HomeLife & StyleTapman: It’s your job to serve me!

Tapman: It’s your job to serve me!


It’s been a while and I certainly have missed writing. As always I sincerely hope that life has been good to you.

Despite the various challenges I face, I strongly believe I am too blessed to be stressed!

One thing I must admit though, is that I do get extremely stressed about the low service standards in the country.

These days you shouldn’t be surprised to receive any one of these types of service :

l being stalked by security/shop floor personnel, as if you are about to rob the entire store;

l being “not” served by someone who is on their cellphone/or talking generalities to fellow co-workers;

l being given extreme attitude or the evil talking eye as in “I am not in the mood to help you today, just go away”; or

l being mass processed as if you are cattle at a dip, with the robotic “next please, NEXT!” And lest you have a genuine complaint, you can expect to have a manager who is willing to take you on, one-on-one, until the last man is standing!

Goodness, what happened to Zimbabwe being the friendliest of all the Southern African countries.

I think I will share a few examples that might help you, to explain to me, if I am being totally unreasonable or not. I went window shopping in one of the “’Dale” shops and immediate found I had a human shadow.

Everywhere I went, my shadow was sure to follow. To have a bit of fun, I stopped midstep, and turned my head around.

My shadow also turned its head around. I took a step forward, so did it. Seriously though, this man literally matched me step for step.

So, I asked him what exactly the problem was, to which he remained as quiet as a presidential guard. I decided to leave the shop as I truly felt uncomfortable. Probably that was the main objective, who knows?

At a neighbourhood pharmacy, where we would ordinarily expect good service, I walked in to buy some medicine.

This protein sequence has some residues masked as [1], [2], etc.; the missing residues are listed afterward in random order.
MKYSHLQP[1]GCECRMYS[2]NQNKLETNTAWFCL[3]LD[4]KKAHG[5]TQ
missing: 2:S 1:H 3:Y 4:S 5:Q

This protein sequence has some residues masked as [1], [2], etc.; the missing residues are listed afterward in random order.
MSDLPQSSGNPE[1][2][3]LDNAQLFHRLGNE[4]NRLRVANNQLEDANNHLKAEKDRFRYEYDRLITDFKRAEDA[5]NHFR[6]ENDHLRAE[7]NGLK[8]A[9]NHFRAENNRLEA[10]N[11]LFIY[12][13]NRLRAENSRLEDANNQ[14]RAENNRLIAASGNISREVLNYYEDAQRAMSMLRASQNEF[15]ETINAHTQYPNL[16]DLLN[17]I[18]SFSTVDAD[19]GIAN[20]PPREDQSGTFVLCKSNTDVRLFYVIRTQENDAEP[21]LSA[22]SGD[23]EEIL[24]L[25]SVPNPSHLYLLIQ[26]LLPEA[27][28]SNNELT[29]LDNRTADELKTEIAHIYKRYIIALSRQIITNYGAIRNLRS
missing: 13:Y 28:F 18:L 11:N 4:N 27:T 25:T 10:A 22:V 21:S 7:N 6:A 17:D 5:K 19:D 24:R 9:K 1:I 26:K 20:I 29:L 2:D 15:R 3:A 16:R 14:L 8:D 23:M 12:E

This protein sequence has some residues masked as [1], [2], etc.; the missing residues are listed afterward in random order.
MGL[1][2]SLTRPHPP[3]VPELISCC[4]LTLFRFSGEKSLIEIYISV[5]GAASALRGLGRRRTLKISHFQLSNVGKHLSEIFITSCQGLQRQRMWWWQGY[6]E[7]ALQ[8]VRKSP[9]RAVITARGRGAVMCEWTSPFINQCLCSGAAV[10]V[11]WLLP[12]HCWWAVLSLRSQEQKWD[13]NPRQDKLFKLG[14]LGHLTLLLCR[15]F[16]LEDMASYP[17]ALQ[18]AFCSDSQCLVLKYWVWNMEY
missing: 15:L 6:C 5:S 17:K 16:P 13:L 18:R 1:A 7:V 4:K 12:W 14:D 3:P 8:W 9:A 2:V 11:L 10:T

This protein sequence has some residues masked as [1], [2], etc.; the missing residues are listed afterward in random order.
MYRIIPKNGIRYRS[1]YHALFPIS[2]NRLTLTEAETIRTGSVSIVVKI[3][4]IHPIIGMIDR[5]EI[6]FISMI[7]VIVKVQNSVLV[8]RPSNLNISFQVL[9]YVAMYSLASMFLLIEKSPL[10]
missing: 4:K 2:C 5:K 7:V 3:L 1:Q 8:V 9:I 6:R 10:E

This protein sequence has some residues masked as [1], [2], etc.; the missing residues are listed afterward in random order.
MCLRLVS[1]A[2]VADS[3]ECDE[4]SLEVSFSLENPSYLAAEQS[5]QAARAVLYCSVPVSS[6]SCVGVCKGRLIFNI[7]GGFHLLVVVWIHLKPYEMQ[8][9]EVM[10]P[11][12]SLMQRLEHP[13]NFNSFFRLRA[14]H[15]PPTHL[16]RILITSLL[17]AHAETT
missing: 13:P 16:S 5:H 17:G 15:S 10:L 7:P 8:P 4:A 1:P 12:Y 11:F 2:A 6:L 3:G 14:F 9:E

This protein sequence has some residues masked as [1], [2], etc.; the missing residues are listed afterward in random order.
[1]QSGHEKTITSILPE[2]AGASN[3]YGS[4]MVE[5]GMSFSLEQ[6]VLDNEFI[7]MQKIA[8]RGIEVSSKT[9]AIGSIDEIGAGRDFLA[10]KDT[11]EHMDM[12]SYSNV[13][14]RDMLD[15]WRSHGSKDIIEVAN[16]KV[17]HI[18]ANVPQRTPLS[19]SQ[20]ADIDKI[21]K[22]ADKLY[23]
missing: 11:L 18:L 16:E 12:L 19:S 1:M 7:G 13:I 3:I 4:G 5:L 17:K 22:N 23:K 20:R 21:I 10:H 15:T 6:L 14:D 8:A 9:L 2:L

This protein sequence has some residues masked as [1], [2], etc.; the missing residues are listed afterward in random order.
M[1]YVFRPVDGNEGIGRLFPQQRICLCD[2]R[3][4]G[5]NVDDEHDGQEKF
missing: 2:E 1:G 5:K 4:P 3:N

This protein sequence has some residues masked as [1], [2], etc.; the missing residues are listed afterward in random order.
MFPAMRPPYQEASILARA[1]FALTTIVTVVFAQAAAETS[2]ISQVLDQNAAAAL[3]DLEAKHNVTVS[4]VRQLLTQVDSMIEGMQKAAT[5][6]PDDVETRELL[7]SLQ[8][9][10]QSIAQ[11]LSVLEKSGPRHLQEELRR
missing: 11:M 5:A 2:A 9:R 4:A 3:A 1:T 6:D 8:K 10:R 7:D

The lady at the counter was on the cellphone in the middle of what was definitely a gossip session, which under no circumstances was to be interrupted.

The fact that I was a customer requiring service, was obviously of lesser importance. In my kindest, sweetest voice, I said, “excuse me, may I have a price for this?”

Her response was to signal that I should wait, then she turned away to continue with her important business of the day.

I went to a baby clothing shop, and only person there was a lady, who didn’t hide the fact that she was not in the best of moods.

I asked her if she had rompers for children, to which she gave me a very chilling look, that meant, please just look around by yourself, find what you want, pay and go away!

All this from one look! Anyway she did answer, and told me they were out of stock. I continued walking around the shop and there, right in front of my very own eyes, were, yes . . . rompers! I didn’t even bother to shop any further, I just took what I needed, paid and walked out.

As usual I got to thinking, where did this behaviour stem from. I remember the good old days when we were served with a smile, when the managers of stores were only called in to help under extremely dire circumstances.

Speaking of that, I had the misfortune of being short-changed at a till in a chain supermarket.

When I went back to the till operator, she was extremely polite and helpful, but had to call her manager to get permission to do a reconciliation.

Strangely though, it was the manager of the shop, who dressed me down with her eyes and told me repeatedly that I must have made a mistake.

The more I insisted that they check, the more rude she got. Eventually she consented, and after the reconciliation, it was found that indeed, the till operator had made a mistake.

The manager walked off in a huff, no apology, no remorse! Wow! Fantastic service indeed.

What is it with people these days? I know for a fact that not only Zimbabwe faces these challenges, it’s now a worldwide phenomenon, but having said that, there are some organisations that take customers so seriously, because they know their livelihoods literally depend on us.

What then is the real problem? Is it that shops are not investing in staff training anymore?

Could it be that staff are not motivated and driven to perform, because they feel underpaid and overburdened? How is it possible that personnel get away with what should be grounds for immediate dismissal? Is it that managers and top level personnel are not setting good examples?

Maybe, it is that despite how learned we are in this country, we are not taught how to serve.

I really don’t know, but if you have any idea, e-mail oldschoolvalues@ymail.com

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